No such promises exist for the people of Pine Ridge.

The state, fellow tribes, and the American Red Cross did provide some relief. Thanks to the persistence of community leaders, on the thirteenth day of flooding, a National Guard support battalion showed up to to distribute water to the more than 8,000 residents who had been without ample supply for days. The Red Cross also deployed roughly 100 volunteers to help distribute food, water, and clean-up kits. From across the state, the Yankton Sioux Tribe, another Lakota band, donated 10,000 water bottles to residents of Pine Ridge.

Working hand in hand with President Bear Runner, the Lakota People’s Law Project has helped put out the call for further support. Skilled volunteers and in-kind donations of bottled water, hygiene products, building supplies, and much more are still much needed.

A Changing Climate

Residents of the midwest are calling these storms “500-year” floods—events that are supposed to happen once every 500 years. But as the effects of climate change become more apparent, that time frame is shrinking more with each passing year. While global temperatures climb, storms of this intensity begin to seem like a regular occurance.

Much of the climate in the midwest is regulated by the Great Lakes, with temperature, precipitation, pressure, and all the ingredients of a storm relying heavily on these masses of water. According to a report commissioned by the Chicago-based Environmental Law and Policy Center, the mean air temperature of the United States Midwest has risen 1.6 degrees celsius over the last century and precipitation among the Great Lakes regions has risen 10 percent within this same timeframe.

According to climate scientist Donald Wuebbles of the University of Illinois, “a warmer atmosphere, by basic physics, holds more moisture, so it’s really not that surprising that we’ve had bizarre flooding events over the last few decades. It connects very clearly with what we expect.”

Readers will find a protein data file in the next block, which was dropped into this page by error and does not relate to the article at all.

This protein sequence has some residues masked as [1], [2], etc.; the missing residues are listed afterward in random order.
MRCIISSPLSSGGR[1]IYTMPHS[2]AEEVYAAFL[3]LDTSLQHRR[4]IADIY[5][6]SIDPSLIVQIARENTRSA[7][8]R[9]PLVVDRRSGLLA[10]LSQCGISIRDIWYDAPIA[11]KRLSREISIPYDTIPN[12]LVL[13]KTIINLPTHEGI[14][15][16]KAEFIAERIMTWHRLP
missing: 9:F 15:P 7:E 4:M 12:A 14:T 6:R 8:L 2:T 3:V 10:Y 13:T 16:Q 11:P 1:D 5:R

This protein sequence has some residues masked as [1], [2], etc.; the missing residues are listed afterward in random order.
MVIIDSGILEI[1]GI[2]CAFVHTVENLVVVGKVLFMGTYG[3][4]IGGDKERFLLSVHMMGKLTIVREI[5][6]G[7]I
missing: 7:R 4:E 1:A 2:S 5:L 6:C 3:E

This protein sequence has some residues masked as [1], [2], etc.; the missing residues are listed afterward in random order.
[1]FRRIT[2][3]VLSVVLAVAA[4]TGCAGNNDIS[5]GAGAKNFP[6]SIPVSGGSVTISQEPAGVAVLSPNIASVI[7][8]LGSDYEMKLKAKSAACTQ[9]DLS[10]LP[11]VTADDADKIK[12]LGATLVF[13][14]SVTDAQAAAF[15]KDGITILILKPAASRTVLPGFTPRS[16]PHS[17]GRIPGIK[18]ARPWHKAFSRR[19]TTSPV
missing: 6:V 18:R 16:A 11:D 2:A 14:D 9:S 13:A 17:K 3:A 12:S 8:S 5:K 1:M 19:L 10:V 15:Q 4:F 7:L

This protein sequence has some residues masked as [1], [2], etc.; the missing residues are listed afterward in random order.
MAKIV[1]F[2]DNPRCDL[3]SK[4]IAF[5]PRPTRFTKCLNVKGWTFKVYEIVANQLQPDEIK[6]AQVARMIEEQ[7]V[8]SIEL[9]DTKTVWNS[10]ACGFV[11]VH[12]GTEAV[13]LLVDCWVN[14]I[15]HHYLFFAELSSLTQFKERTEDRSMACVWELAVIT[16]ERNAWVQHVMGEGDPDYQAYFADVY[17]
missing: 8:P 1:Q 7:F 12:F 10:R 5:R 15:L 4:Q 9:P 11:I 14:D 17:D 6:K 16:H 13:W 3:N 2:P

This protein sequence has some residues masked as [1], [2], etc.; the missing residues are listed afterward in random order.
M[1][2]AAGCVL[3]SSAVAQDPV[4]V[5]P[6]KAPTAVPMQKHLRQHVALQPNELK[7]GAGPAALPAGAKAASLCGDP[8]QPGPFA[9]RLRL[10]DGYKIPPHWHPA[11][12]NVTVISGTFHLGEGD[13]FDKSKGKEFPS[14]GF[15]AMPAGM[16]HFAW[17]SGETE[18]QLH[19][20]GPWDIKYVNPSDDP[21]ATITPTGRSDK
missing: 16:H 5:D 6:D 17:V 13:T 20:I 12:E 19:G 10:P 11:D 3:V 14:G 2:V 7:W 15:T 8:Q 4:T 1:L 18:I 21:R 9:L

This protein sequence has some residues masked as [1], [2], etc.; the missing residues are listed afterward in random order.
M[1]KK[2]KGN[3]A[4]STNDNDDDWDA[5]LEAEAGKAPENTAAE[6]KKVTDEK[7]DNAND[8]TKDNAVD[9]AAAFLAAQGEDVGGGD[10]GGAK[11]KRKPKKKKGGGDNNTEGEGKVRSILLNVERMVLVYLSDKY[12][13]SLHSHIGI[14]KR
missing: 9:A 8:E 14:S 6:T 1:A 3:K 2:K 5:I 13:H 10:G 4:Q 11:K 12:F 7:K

Looking Forward

In Pine Ridge, aid is coming slowly, but there is still much work to be done. Some residents still have only minimal access food and drinking water, four tribal members have been confirmed dead after not being accessible to ambulances, and more than a thousand people are still displaced from their homes. Some spent weeks stranded and continue to run dangerously low on supplies to care for themselves, their elders, and their children.

Beyond immediate relief, there must be a focus on precautionary action. Although this seems to be the one of the worst natural disasters to affect Pine Ridge in recent memory, it is far from the first and far from the last. The results of climate change are taking the lives of the Oglala Lakota people and tribal officials are now working to see that proper relief systems are in place in the future. But with a small staff and without federal aid or more volunteer support, there is only so much they can do.

As Pine Ridge resident Henry Red Cloud stated, “Our dams have been built like 80 years ago—they're outdated. If funding was set in place we wouldn't be in the predicament that we are now."

Such critical funding is needed now more than ever, but large infrastructural changes are not likely to occur under the current US administration. Emergencies are erupting across the midwest, partly as a result of the even larger emergency of global climate change. Neither, unfortunately, seem to be pressing issues for President Donald Trump. Instead, the title of “national emergency” has been reserved as an excuse to build a needless wall, ostensibly to halt what he calls “an invasion of drugs and criminals coming into our country” from the south of the US border. It seems that the priorities of some American politicians are not in line with the needs of the American people of Pine Ridge—the first people of this continent—and other marginalized communities who will continue to suffer as a consequence.

Relief for residents of Pine Ridge is not coming fast enough. To help provide necessary supplies, funds, or to find contacts to volunteer please visit www.lakotalaw.org/resources/oglala-flood-relief.  

Also, please SIGN and SHARE  the petition to urge president Donald Trump to provide federal disaster relief to the Pine Ridge Reservation and other flooded areas in South Dakota.